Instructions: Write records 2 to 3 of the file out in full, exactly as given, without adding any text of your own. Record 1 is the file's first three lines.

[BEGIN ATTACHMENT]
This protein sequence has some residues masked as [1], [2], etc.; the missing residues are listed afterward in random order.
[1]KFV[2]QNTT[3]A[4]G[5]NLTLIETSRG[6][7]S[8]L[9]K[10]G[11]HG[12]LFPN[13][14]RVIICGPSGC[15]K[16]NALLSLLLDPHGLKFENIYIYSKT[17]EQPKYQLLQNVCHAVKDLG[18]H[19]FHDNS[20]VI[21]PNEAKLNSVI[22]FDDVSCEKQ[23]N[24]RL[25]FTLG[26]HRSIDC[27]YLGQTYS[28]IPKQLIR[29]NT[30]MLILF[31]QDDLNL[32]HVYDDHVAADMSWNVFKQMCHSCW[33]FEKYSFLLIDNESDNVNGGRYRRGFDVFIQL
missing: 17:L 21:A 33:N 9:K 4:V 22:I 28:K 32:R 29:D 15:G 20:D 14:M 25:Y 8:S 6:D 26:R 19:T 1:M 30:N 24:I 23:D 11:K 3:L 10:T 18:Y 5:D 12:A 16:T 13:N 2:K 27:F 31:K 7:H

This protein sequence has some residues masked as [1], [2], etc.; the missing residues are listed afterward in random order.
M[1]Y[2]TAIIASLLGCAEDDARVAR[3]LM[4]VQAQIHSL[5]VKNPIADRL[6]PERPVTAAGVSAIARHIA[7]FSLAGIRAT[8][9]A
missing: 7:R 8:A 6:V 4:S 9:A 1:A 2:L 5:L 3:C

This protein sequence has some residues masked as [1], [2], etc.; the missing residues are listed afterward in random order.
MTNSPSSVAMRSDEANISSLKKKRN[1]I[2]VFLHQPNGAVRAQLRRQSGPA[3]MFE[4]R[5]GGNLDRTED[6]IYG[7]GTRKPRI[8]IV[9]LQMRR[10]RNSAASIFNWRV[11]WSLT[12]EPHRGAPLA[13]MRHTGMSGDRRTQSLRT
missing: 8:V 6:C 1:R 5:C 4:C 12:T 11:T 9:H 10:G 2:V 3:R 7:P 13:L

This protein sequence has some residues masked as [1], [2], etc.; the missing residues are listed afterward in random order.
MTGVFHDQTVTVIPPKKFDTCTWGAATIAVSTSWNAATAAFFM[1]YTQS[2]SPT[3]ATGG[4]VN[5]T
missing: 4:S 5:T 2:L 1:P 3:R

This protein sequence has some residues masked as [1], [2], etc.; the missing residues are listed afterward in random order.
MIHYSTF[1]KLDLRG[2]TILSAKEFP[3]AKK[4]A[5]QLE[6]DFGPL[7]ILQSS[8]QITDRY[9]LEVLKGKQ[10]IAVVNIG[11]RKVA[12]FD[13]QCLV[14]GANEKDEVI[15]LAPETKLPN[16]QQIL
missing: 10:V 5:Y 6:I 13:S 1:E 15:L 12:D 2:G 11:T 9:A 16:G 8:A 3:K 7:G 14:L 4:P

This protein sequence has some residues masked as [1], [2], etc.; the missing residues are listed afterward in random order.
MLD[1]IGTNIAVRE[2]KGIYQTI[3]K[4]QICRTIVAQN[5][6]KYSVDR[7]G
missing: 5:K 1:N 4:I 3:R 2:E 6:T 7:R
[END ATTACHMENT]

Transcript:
This protein sequence has some residues masked as [1], [2], etc.; the missing residues are listed afterward in random order.
M[1]Y[2]TAIIASLLGCAEDDARVAR[3]LM[4]VQAQIHSL[5]VKNPIADRL[6]PERPVTAAGVSAIARHIA[7]FSLAGIRAT[8][9]A
missing: 7:R 8:A 6:V 4:S 9:A 1:A 2:L 5:L 3:C

This protein sequence has some residues masked as [1], [2], etc.; the missing residues are listed afterward in random order.
MTNSPSSVAMRSDEANISSLKKKRN[1]I[2]VFLHQPNGAVRAQLRRQSGPA[3]MFE[4]R[5]GGNLDRTED[6]IYG[7]GTRKPRI[8]IV[9]LQMRR[10]RNSAASIFNWRV[11]WSLT[12]EPHRGAPLA[13]MRHTGMSGDRRTQSLRT
missing: 8:V 6:C 1:R 5:C 4:C 12:T 11:T 9:H 10:G 2:V 3:R 7:P 13:L